By Kathleen Rice Adams
She’s the sweetest rose of color this darky ever knew,
Her eyes are bright as diamonds, they sparkle like the dew;
You may talk about your Dearest May, and sing of Rosa Lee,
But the Yellow Rose of Texas beats the belles of Tennessee.
Those are the original lyrics to the chorus of “The Yellow Rose of Texas.” A folksong dating to early Colonial Texas, the first known transcribed version—handwritten on a piece of plain paper—appeared around the time of the Texian victory at San Jacinto in April 1836.
In its original form, the song tells the story of a black man (“darky”) who has been separated from his sweetheart and longs to reunite with her. The lyrics indicate the sweetheart was a free mulatto woman—a person of mixed black and white heritage. In those days, “person of color” was considered a polite way to refer to black people who were not slaves. “Yellow” was a common term for people of mixed race.
During the Civil War, “The Yellow Rose of Texas” became a popular marching tune for troops all over the Confederacy; consequently, the lyrics changed. White Confederates were not eager to refer to themselves as darkies, so “darky” became “soldier.” In addition, “rose of color” became “little flower.”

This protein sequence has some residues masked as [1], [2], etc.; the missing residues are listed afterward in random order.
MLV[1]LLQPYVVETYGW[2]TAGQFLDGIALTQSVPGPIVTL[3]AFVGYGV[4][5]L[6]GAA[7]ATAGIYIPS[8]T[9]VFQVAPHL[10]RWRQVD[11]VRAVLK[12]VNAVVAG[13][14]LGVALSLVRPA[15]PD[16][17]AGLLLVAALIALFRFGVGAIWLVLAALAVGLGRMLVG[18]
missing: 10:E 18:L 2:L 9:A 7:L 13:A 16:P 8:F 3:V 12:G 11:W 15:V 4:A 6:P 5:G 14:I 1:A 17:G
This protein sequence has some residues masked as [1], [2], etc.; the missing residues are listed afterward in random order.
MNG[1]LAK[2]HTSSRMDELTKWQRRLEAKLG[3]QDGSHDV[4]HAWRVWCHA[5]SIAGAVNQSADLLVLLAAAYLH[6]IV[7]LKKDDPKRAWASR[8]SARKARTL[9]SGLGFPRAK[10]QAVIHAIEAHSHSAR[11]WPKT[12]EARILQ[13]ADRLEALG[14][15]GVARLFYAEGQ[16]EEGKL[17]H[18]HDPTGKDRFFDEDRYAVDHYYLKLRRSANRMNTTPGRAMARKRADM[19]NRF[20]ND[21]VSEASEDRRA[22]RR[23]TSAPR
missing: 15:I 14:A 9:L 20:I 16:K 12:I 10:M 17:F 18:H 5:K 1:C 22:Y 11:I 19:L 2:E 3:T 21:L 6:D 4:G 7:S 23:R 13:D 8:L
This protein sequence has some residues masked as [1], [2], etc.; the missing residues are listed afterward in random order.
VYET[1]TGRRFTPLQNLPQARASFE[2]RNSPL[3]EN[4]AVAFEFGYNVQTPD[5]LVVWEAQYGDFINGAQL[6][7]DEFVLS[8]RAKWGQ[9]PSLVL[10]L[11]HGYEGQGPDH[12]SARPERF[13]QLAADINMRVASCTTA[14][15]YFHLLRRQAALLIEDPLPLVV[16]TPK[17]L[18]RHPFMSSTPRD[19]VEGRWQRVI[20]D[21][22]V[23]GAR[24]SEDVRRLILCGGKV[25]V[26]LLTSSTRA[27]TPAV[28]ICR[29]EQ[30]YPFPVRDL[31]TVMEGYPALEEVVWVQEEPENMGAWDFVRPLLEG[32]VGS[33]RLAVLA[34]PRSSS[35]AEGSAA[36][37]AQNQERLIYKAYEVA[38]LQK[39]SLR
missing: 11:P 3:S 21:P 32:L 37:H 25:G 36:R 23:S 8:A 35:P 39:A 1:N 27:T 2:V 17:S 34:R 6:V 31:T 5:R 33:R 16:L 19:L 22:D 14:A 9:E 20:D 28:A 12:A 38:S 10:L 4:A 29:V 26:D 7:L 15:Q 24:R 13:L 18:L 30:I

|"Portrait of a Free Woman of Color|
Wearing a Tignon"
Antoine Louis Collas, 1829
From its passage in 1865 until its repeal in 1962, Arizona’s miscegenation law was the most comprehensive in the country. Because all ethnicities were prohibited from intermingling with any other ethnicity, people of mixed race were not allowed to marry or have sexual relations with anyone. (Yes, that last bit was specifically stated in the law.)
|"New Orleans' Voodoo Queen"|
Marie Laveau (1774-1881)
was a free Creole of mixed race.
The first American miscegenation laws arose in the Colony of Virginia and the Maryland Colony in 1691 and 1692, respectively. The last of the miscegenation laws flickered out in 2001, when Alabama finally removed the anti-miscegenation clause from its state constitution after a referendum passed with only sixty percent of the popular vote.
Footnote: For y’all Yankees out there... Only seven continental U.S. states never enacted miscegenation laws. All seven were among the twenty that composed the Union. Of the remaining thirteen, four—California, Indiana, Nevada, and Oregon—did not repeal their miscegenation laws until the period between 1948 and 1965.